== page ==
The role of the PE backed CFO
Maximising value on exit
Based on over 130 interviews with Private Equity investors, CEOs, Chairmen and CFOs, our latest Private Equity (PE) backed CFO research explores the CFO’s impact on value creation and influence through the exit process.
Our research comes as more CFOs look set to undergo a change in ownership in the next two years and as the total value of private equity-backed exits in Europe has more than doubled over the last two years – driven largely by opening exit markets and rising confidence. Our interviews with business leaders across multiple sectors, both in the UK and globally, revealed six key roles that the CFO has to play in the quest to maximise value on exit.
The bullish CFO
CFOs are feeling increasingly bullish when it comes to market conditions, and they should feel confident in their ability to influence value and achieve a successful exit:
- 94% of CFOs feel that the market is either very or moderately attractive for an exit
- One-third of the CFOs interviewed consider themselves “close to exit” at this time
- 59% of CFOs expect a multiple of 10 times or higher, while one in six expect above 13 times.
The credible and articulate CFO
The best CFOs play a proactive role in helping potential buyers get to grips with their business, clearly articulating the drivers for growth:
- PE investors, CFOs, Chairmen and CEOs consider high quality management information to enable decision-making as the most important tool that CFOs can use to positively impact EBITDA
- Respondents recognise that there is a skill to articulating the business model and providing strong, credible evidence which supports the growth story, in order to give investors the confidence to pay a premium for the business
- The way in which the entire management team presents itself to potential investors is crucial – the story needs to be articulately told, and style and presence makes a big difference.
The detailed CFO
PE investors expect the CFO to stay close to the detail and deliver the basics – accurate numbers. However, CFOs often have a desire to move away from the detailed day job, and into the role of business strategist:
- Almost half of the CFOs interviewed believe a key way they can positively impact EBITDA is through the “formation of business strategy”
- Yet only 4% of PE investors feel that CFOS should consider forming business strategy as a key part of their role
- It is important to strike the right balance between stewardship and strategy. If a CFO can master the stewardship role and, in addition, is able to contribute to the strategy of the business, then they can be central to delivering value.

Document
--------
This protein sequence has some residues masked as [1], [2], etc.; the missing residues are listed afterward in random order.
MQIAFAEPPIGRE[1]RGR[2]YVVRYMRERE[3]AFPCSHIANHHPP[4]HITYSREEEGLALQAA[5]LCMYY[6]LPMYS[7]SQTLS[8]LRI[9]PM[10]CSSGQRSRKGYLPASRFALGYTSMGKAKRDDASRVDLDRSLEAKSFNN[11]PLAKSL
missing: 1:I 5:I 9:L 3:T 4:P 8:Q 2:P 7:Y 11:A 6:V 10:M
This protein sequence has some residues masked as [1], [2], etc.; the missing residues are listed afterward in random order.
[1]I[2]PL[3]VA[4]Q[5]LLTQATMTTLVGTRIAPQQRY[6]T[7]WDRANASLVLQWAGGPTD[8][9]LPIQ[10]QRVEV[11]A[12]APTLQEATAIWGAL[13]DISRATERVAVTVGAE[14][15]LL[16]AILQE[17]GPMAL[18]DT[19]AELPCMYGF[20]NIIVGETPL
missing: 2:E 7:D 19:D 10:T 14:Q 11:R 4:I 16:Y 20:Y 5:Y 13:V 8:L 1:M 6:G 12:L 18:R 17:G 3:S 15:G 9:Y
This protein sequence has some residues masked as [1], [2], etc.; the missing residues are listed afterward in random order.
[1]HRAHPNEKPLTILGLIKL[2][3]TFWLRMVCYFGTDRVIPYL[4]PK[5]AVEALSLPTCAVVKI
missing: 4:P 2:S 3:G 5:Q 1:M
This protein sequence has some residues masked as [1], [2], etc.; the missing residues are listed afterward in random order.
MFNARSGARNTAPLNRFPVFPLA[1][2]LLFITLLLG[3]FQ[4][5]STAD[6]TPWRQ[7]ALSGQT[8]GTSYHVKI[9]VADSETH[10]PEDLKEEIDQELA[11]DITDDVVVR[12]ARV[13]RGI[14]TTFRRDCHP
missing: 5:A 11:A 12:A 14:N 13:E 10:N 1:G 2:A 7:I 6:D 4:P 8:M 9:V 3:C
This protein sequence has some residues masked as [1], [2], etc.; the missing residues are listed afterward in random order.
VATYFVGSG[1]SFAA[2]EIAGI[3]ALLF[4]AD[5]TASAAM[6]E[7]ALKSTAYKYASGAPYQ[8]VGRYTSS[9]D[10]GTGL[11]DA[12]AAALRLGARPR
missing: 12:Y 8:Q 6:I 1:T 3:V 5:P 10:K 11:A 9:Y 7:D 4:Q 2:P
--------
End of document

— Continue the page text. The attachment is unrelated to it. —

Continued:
The collaborative CFO
Placing the lens on exit value highlights two pivotal relationships – firstly with the CEO, closely followed by the PE investor:
- An effective CEO/CFO team is highly valued by Chairmen and CEOs, but the relationship does not always come naturally according to CFOs
- PE houses are often in more frequent contact with the CFO than the CEO, so CFOs need to be proactive, responsive, accurate and transparent in their dealings with their investors.
The forward thinking CFO
Successful PE backed CFOs should have an exit mind-set from ‘day one’:
- PE investors and management teams agree that forward-thinking towards the exit can make a tangible impact upon value.
- There are two main approaches to exit-readiness: A defensive approach, protecting against value leakage, and a positive approach, achieving value creation through a strong and understandable investor story
- The strongest CFOs act as the conscience of the business, maintaining focus on core operations and identifying the areas which will really deliver value at the exit.
The resilient CFO
CFOs need to be on their game and deliver consistently in order to maximise value in the run up to the exit:
- A change in ownership is considered one of the most demanding periods in the career of even the most experienced PE backed CFOs
- An underperforming CFO adds tangible risk to the exit – both in terms of the value achieved and indeed whether a deal completes at all.
- CFOs advise their peers to prepare for an exit by tapping into support networks, surrounding themselves with strong people and looking after themselves.
“The CFO is the glue – involved in everything and the point person throughout the exit.”
“Often the CFO understands the business drivers but does not articulate them in the most attractive manner.”
“If the numbers slip during the process, you lose credibility, and lose competitive tension. The day job is very important during the exit process”
“The CFO is like a centre back in football – they are independent but part of the team. The CFO needs to be focussed on the good of the company and at times can conflict with the CEO, therefore they need a strong backbone.”